Serving public servants and broken systems

By Steven Thomson

I don’t work directly with the public. My customers are people who work in local government. I serve public servants – and it brings me joy and satisfaction.

I’m a Lean consultant. That means I facilitate workshops where people get to step back from their work, name the good they create, figure out ways to measure a product that are meaningful to them, and improve the work itself.

Not long ago, I worked with a team to map their process. When asked, “What is the first thing you do when you start to archive these projects,” the response was “freak out!”

That is not a good place to be.

The process was so complex and broken, just the thought of trying to work on that process was stressful. Not surprisingly, the process had basically been shut down – and the backlog allowed to accumulate.

With a little work to understand the customers’ needs and the legal constraints, we eliminated microfilming of records entirely, identified that off-site storage was no longer needed, and cut the time to process files by about two-thirds.

Freak out is no longer the operative emotion.

On another project, one of the team members was the organization’s most loved curmudgeon who was nearing retirement[1].  I was warned in advance of his bark and assured that it was not followed by any bite.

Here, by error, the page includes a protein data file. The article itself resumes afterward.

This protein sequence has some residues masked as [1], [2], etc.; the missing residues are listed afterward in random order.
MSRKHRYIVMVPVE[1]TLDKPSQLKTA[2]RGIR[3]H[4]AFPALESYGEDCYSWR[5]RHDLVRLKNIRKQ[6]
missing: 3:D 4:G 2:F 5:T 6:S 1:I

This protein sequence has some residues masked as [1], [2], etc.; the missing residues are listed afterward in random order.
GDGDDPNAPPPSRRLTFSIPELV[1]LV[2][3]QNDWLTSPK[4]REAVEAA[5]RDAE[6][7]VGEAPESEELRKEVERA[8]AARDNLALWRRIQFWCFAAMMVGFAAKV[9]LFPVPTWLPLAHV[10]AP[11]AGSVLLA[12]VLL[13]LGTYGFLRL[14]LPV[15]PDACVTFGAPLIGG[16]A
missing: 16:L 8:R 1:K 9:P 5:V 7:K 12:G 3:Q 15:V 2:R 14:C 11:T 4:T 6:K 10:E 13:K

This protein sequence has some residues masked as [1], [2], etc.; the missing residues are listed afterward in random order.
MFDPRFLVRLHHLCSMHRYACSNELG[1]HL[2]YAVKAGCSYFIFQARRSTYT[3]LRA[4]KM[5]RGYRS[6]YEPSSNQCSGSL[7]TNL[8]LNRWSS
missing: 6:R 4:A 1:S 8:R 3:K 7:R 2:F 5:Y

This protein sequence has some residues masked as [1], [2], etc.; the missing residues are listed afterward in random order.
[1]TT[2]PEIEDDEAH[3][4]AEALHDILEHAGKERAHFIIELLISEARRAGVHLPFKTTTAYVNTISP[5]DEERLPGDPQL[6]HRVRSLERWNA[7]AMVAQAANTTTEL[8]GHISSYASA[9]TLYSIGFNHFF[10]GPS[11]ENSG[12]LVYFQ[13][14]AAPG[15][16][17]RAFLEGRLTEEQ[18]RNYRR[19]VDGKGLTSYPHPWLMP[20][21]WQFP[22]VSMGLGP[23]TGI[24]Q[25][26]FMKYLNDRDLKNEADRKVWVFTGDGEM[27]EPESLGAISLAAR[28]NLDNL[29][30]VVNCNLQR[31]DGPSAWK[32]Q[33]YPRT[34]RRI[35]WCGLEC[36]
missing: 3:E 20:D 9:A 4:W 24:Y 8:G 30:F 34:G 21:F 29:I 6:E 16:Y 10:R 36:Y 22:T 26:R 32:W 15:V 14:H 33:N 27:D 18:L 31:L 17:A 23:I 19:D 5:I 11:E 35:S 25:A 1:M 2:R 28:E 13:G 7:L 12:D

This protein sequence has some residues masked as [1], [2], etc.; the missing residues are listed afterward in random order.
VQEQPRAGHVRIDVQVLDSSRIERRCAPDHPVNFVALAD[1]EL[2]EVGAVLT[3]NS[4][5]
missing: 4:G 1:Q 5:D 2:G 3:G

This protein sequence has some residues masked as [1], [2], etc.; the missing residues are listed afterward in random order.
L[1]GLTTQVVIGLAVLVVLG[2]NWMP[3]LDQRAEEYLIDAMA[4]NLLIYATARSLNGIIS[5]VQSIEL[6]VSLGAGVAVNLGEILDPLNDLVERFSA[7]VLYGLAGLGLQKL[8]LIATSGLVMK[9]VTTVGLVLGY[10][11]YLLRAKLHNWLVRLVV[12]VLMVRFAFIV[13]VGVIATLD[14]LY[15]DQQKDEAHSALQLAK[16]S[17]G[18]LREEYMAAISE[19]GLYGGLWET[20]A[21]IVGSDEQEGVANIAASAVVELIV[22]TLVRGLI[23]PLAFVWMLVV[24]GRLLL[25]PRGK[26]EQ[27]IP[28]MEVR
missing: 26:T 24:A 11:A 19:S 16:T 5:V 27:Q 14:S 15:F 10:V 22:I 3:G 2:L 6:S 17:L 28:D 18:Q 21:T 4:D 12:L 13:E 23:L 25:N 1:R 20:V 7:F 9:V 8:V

He was working in a similarly broken process. The backlog of work was huge, there was no way to consistently bring cases to a satisfactory resolution, and it wasn’t even clear what was the priority to do today.

Working together, we rewrote letters to put them in plain English whenever possible, redesigned the process to deal with the most complex and recalcitrant cases, built a system to make the status of all cases visible at a glance, and developed better ways to facilitate handing cases off from one team member to another as work demands shifted.

Now there are almost no calls asking “what does this letter mean” and many fewer asking “why hasn’t this case been closed after months and months” – because the case is actually resolved. The City Council is actually seeing the results in the community – and saying so publicly. And the team member I mentioned? Skeptical at the start of the process, he agrees that the work is a lot smoother, a lot less frustrating, and a lot less stressful. He might even put off retirement.

Broken systems like these have a direct impact on the services the public receives, but they are also inhumane. Helping make the daily work of government employees smoother is a real, substantial and demonstrable win-win. I am proud to serve public servants.


[1] I asked the person in question if I could describe him in these terms. He responded “I’m definitely a curmudgeon, but I didn’t know I was ‘well-loved.’” I assured him that, in fact, he is.


Steven Thomson croppedSteven Thomson is an independent consultant working with local government agencies on performance management and process improvement. He comes to this work as an applied cultural anthropologist working on questions of local cultural complexity, community-driven development, religious diversity, architecture, and kinship. Learn more about him at



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